Vodka discourse has been a constant chatter for centuries! Whilst some believe vodka is made purely from potatoes, others think vodka needs to be filtered a hundred times to even be considered drinkable.
Let’s debunk some myths often heard when talking about vodka.
1. Once distillation and filtration is finished, vodka is ready to go.
Although distillation and filtration is what turns rye or wheat into the vodka that you love, the resting period that takes place after the first two steps is key in the production process.
After distillation, vodka is left to sit for at least 24 hours in order to meld all the ingredients together to get a consistent flavour.
Resting the vodka also helps it gradually hydrate, something that also occurs when other spirits are left to rest before being bottled, packaged and shipped off.
2. The best types of vodka are filtered repeatedly.
Filtration is a method that's been discussed for years amongst industrial vodka distillers and traditional vodka makers.
Whilst some claim that multiple rounds of filtration, usually charcoal filtration, makes for a purer flavor, whilst others swear by vodka that has been solely distilled.
What does charcoal filtering actually do to vodka? Charcoal filtration can make vodka appear more translucent and crystal-like, but it can also negatively affect the flavor, removing the earthy flavor you may get from traditionally produced vodka.
In all, every bottle of vodka has been filtered at least once in order to remove impurities, however the degree to which a bottle should be filtered is still up for debate.
Related article: Vodka's Legacy, A Brief History Journey
3. Any vodka will do
Sometimes, you have to make-do with a cheap bottle of vodka to make the night out fun, however, if you have the option, you should always buy a higher quality vodka.
Cheaper vodkas tend to give the drinker a much stronger hangover in the morning. It can also taste a lot more bitter and unpleasant, producing a burning sensation when dranken.
Expensive vodkas tend to have a much more pleasant texture and taste, often being described as smooth and silky, and won't give you that burning feeling at the back of your throat.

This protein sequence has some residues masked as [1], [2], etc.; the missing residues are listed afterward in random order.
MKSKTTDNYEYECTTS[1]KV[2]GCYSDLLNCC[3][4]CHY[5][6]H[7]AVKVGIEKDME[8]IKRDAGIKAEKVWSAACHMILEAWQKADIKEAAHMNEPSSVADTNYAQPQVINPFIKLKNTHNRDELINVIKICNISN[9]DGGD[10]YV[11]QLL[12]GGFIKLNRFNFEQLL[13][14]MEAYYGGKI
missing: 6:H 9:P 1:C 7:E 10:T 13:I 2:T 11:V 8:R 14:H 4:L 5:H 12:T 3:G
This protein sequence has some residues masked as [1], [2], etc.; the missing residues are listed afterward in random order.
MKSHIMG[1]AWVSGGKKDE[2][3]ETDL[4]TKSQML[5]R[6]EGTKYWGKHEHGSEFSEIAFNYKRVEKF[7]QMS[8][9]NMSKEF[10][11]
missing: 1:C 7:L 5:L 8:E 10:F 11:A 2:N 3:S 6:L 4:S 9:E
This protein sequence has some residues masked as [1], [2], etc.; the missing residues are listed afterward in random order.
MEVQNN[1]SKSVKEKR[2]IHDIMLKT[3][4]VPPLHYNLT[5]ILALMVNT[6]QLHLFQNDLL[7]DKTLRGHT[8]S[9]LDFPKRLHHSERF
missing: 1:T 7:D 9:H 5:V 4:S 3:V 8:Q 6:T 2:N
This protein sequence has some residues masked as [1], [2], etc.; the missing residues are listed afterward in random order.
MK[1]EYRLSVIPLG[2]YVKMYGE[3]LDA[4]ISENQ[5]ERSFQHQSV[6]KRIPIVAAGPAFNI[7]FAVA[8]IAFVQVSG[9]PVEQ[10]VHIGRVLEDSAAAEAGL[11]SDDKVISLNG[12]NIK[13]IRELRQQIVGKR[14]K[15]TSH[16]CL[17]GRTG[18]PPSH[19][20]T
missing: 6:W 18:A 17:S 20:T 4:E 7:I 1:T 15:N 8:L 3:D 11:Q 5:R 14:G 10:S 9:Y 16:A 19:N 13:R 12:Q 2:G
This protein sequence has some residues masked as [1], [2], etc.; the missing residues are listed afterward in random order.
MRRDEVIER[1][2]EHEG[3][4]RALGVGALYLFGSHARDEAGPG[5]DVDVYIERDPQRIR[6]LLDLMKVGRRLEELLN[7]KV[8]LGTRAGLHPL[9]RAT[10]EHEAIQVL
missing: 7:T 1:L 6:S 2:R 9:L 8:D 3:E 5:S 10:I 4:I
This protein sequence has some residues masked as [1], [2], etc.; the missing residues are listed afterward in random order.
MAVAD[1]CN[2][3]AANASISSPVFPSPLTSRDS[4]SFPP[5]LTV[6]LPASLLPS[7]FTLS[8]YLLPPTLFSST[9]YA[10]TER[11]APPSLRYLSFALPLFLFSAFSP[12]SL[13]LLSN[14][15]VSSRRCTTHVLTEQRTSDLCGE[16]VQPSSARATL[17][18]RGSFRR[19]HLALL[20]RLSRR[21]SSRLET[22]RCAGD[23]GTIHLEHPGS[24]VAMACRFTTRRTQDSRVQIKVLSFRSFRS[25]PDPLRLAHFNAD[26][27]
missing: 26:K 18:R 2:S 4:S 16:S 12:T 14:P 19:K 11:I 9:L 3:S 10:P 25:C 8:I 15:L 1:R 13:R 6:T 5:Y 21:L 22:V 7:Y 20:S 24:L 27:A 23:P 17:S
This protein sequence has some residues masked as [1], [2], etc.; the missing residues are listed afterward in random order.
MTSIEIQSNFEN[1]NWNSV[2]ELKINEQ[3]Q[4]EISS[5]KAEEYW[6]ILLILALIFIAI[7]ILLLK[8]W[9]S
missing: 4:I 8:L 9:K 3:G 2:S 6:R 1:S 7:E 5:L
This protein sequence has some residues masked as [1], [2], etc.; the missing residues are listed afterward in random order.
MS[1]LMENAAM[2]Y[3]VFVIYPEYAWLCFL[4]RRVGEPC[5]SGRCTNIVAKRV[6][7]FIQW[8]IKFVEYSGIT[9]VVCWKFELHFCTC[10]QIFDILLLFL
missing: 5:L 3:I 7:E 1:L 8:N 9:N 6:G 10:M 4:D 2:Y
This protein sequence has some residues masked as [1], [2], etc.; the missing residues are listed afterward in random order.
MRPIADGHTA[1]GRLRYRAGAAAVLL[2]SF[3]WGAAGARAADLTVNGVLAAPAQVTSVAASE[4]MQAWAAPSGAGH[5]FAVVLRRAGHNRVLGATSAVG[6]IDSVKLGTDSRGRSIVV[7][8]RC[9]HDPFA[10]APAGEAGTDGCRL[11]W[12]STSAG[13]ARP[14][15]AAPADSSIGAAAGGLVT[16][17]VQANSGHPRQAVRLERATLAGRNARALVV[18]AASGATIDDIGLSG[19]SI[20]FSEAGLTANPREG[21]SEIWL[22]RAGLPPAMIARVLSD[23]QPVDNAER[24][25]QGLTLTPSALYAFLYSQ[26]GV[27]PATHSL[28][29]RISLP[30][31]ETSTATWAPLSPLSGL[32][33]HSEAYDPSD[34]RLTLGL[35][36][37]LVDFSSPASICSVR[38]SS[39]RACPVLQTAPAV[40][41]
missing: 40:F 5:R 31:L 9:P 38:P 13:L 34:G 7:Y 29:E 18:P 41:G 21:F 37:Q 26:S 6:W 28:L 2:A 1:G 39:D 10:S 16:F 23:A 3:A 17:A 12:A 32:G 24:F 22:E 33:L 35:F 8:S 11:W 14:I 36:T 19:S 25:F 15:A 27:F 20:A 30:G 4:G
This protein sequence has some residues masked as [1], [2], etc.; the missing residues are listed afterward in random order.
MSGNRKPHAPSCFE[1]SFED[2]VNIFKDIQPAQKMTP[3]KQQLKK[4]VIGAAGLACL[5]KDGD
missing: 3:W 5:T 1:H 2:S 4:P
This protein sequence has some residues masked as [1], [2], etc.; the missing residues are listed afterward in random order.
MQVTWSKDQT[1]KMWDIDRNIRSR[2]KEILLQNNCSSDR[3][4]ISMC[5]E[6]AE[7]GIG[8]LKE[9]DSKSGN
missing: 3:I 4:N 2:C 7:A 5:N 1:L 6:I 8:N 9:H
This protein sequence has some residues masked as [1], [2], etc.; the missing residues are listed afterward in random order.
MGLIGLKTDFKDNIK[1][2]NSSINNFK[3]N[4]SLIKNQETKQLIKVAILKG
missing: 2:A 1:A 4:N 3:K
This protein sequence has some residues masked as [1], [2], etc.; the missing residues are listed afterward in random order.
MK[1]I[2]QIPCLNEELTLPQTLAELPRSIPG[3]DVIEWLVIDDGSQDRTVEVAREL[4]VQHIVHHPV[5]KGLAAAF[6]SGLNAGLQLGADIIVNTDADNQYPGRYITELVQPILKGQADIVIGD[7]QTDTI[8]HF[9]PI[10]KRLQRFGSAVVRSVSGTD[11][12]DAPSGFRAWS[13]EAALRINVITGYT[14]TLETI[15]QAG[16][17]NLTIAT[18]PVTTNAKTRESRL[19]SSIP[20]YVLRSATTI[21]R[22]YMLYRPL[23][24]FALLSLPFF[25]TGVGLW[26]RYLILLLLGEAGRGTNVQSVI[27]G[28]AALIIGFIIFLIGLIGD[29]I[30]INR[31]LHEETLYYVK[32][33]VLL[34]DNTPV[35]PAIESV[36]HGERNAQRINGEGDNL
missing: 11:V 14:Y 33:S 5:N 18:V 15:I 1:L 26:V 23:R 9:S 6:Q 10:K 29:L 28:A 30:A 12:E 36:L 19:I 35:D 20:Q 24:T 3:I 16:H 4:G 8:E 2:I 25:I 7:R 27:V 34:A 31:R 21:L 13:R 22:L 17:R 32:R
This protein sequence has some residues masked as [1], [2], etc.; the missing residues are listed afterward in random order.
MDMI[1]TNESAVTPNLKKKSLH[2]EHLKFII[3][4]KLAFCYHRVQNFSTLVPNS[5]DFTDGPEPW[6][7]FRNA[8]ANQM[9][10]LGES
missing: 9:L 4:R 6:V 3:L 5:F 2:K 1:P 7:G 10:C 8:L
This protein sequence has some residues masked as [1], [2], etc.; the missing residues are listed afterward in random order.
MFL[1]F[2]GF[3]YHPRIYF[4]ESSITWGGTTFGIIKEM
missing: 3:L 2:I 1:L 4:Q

Related article: 4 Differences Between Cheap and Expensive Vodka
4. Fruity vodkas are great for cocktails
Vodkas recent spike in popularity has meant that flavored vodkas have been popping up all over the market.
And although they can seem delicious, with flavors ranging from lemon to grape to pear, experts recommend always sticking with a cool, neutral tasting vodka for cocktail making.
Unflavored vodkas will bring out the best in mixers, and don't overpower a drink with artificial flavorings. A classic martini should stay classic!
Related article: Ultimate Vodka Types Guide (A Comprehensive Overview)
5. Vodka is tasteless.
In the US, vodka is officially classified as “tasteless”, however, anyone who has ever choked back a shot of vodka knows this is definitely not true! Vodka has been described using many terms: spicy, bitter, briny, peppery, sour, fresh, minerally.
Some even compare it to watered down nail polish! The base ingredients used in vodka whether it be rye, wheat, potatoes, or grapes, can greatly impact the characteristics of vodkas flavour.
The water used can also create variations in the taste of vodka, as some experts have sworn by Scandinavian vodka made from fresh mineral water.
6. All vodka is from Russia
Although Russians were some of the first to enjoy vodka, vodka also originates in Poland and parts of Scandinavia.
Polish vodka is unique in being the first to make vodka using rye, similar to how it is made today.
In Sweden, vodka was also made using a variety of starchy grains, however after a period of grain shortages in the 18th century, potatoes became a common ingredient used in vodka.
Nowadays, vodka can come from all over the world, from Canada to France.
7. Shaken not stirred!
Although a martini - shaken not stirred - is a classic catchphrase spoken by the iconic British gentleman, James Bond, bartenders disagree with the constant Bond-inspired requests.
Experts claim that shaking an alcohol-heavy drink such as a martini can disturb the flavors.
Vodka martinis have a distinct texture that are changed when shaken, mixing flavors that should be individually standing out.
Sorry to all the 007 fans out there, leave the “shaken-not-stirred” fad to the amateurs!
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